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    $\begingroup$ I think you're underestimating the kinetic energy of the moon. Taken its mass (7.4E22 kg) and its orbital velocity /w respect to earth (1 km/s) its kinetic energy would be 3.7E28 J or approx. 1E25 Wh. That's 70 Million times the world energy consumption (140 PWh/a, 2008). So we could draw some power off the moon without risking it to either get it lost in space or crash it into the earth. $\endgroup$
    – Ghanima
    Dec 19, 2014 at 9:27
  • $\begingroup$ @Ghanima Sure, but do you really think we'd be able to draw off enough energy to make setting up a colossal EM induction system without running that risk? I'm not sure, but I don't see even recouping the energy it would take to get such a system in place, let alone building it. $\endgroup$ Dec 19, 2014 at 12:23
  • $\begingroup$ I think the key point is that by the time were able to do this we would instead start using solar panels, or even set up nuclear facilities on the moon were we can run them safely and ship the energy back. It wouldn't be cost efficient, plus helping to doom the world and all :) $\endgroup$
    – dsollen
    Dec 19, 2014 at 14:42
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    $\begingroup$ @dsollen Very true. For our particular planet. But the general case of extracting kinetic energy from an orbiting body is kind of interesting. Say that humanity eventually colonizes Europa and manages to conquer the indigenous super-intelligent civilizations of squids that live on/in it. The idea of providing power to our colony of super-intelligent squid slaves by extracting kinetic energy from Io might be appealing. Perhaps even more so than solar or nuclear or whatever else. What do we care if Io crashes into Jupiter? It's not like the giant scorpions that live on Io are useful to us. :) $\endgroup$ Dec 19, 2014 at 14:52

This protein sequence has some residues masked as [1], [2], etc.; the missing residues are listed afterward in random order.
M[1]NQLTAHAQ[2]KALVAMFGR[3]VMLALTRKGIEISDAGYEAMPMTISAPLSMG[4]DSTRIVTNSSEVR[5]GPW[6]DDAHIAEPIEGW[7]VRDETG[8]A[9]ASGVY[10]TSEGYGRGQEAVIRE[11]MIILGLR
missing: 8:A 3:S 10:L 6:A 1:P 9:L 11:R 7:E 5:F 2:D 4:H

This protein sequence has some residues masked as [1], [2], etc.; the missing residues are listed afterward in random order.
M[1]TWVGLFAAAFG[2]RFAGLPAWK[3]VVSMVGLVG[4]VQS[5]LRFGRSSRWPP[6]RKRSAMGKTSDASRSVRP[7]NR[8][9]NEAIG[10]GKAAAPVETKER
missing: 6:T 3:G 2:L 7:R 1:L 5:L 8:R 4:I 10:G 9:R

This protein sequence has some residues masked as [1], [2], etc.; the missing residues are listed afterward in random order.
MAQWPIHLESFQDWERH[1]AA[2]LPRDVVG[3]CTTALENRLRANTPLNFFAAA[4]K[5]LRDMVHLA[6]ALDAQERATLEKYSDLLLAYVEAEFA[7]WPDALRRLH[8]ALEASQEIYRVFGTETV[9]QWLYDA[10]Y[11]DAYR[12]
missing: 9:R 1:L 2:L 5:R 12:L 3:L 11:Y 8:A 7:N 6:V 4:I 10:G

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    $\begingroup$ Who told you about the squidians or their massing tripod death-rays for an earth evasion!? They are a classified! We had to create a classification above Top Secret for that! Bah, now that you let it out our reptile overlords that control us through the Illuminati (which they created) will certainly hunt you down and eat you! Ah well, I suggest a bath of garlic tonight, it adds to the flavor. You will be fondly remembered...until they erase our memories of you. $\endgroup$
    – dsollen
    Dec 19, 2014 at 14:58

One possible method of using the Moon's motion to generate power is by using a solar sail as a power-generating kite. It's not really harnessing the Moon's kinetic energy, but using the Moon's reliable orbit as a good base and harnessing kinetic energy from the solar wind.